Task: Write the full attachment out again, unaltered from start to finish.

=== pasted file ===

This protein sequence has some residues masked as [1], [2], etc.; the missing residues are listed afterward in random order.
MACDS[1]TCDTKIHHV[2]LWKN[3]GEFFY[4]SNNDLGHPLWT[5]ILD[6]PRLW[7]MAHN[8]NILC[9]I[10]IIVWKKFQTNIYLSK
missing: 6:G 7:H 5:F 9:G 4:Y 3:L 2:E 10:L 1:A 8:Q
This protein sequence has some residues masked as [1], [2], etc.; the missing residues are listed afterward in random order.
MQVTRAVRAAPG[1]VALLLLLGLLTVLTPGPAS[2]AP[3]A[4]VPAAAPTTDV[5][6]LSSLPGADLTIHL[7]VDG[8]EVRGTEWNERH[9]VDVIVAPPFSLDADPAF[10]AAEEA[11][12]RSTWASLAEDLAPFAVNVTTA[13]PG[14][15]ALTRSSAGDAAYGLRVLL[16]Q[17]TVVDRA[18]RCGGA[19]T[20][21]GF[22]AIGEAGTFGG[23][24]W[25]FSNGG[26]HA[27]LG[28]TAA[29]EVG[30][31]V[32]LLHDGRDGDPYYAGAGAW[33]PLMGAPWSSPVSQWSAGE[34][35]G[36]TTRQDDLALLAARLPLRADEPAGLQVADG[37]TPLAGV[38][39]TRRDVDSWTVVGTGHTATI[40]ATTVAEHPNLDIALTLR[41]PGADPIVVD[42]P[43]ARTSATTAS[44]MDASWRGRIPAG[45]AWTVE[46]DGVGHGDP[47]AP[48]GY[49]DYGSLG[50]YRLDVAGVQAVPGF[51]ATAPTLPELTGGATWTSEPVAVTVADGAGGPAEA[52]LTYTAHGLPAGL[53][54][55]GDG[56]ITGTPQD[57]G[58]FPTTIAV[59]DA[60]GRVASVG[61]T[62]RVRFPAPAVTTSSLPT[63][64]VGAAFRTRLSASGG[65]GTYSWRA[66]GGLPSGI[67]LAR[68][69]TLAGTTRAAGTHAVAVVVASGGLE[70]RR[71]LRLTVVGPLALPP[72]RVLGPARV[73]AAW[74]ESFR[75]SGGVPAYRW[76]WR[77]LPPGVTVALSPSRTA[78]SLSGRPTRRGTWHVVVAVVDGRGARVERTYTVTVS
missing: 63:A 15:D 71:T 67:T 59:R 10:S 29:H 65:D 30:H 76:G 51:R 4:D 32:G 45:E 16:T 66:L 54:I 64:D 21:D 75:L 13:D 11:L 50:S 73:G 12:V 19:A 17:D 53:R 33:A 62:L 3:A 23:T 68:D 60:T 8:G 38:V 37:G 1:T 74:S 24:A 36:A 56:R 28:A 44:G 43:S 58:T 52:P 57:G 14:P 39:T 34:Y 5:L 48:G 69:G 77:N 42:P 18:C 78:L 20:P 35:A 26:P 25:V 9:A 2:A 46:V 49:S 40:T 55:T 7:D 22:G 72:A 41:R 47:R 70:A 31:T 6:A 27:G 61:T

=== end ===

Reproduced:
This protein sequence has some residues masked as [1], [2], etc.; the missing residues are listed afterward in random order.
MACDS[1]TCDTKIHHV[2]LWKN[3]GEFFY[4]SNNDLGHPLWT[5]ILD[6]PRLW[7]MAHN[8]NILC[9]I[10]IIVWKKFQTNIYLSK
missing: 6:G 7:H 5:F 9:G 4:Y 3:L 2:E 10:L 1:A 8:Q
This protein sequence has some residues masked as [1], [2], etc.; the missing residues are listed afterward in random order.
MQVTRAVRAAPG[1]VALLLLLGLLTVLTPGPAS[2]AP[3]A[4]VPAAAPTTDV[5][6]LSSLPGADLTIHL[7]VDG[8]EVRGTEWNERH[9]VDVIVAPPFSLDADPAF[10]AAEEA[11][12]RSTWASLAEDLAPFAVNVTTA[13]PG[14][15]ALTRSSAGDAAYGLRVLL[16]Q[17]TVVDRA[18]RCGGA[19]T[20][21]GF[22]AIGEAGTFGG[23][24]W[25]FSNGG[26]HA[27]LG[28]TAA[29]EVG[30][31]V[32]LLHDGRDGDPYYAGAGAW[33]PLMGAPWSSPVSQWSAGE[34][35]G[36]TTRQDDLALLAARLPLRADEPAGLQVADG[37]TPLAGV[38][39]TRRDVDSWTVVGTGHTATI[40]ATTVAEHPNLDIALTLR[41]PGADPIVVD[42]P[43]ARTSATTAS[44]MDASWRGRIPAG[45]AWTVE[46]DGVGHGDP[47]AP[48]GY[49]DYGSLG[50]YRLDVAGVQAVPGF[51]ATAPTLPELTGGATWTSEPVAVTVADGAGGPAEA[52]LTYTAHGLPAGL[53][54][55]GDG[56]ITGTPQD[57]G[58]FPTTIAV[59]DA[60]GRVASVG[61]T[62]RVRFPAPAVTTSSLPT[63][64]VGAAFRTRLSASGG[65]GTYSWRA[66]GGLPSGI[67]LAR[68][69]TLAGTTRAAGTHAVAVVVASGGLE[70]RR[71]LRLTVVGPLALPP[72]RVLGPARV[73]AAW[74]ESFR[75]SGGVPAYRW[76]WR[77]LPPGVTVALSPSRTA[78]SLSGRPTRRGTWHVVVAVVDGRGARVERTYTVTVS
missing: 63:A 15:D 71:T 67:T 59:R 10:S 29:H 65:D 30:H 76:G 51:R 4:D 32:G 45:E 16:T 66:L 54:I 64:D 21:D 75:L 13:D 11:L 50:S 73:G 12:V 19:A 17:D 53:R 33:A 62:L 3:A 23:T 68:D 60:T 8:G 38:V 37:G 1:T 74:S 24:A 36:A 56:R 28:A 44:G 43:S 58:T 52:P 57:G 14:P 39:T 34:Y 5:L 48:G 69:G 77:N 42:P 18:C 78:L 20:P 35:A 26:P 25:V 9:A 2:A 46:V 49:S 40:T 55:T 7:D 22:G 72:A 41:R 47:R 70:A 31:T 6:A 27:G 61:T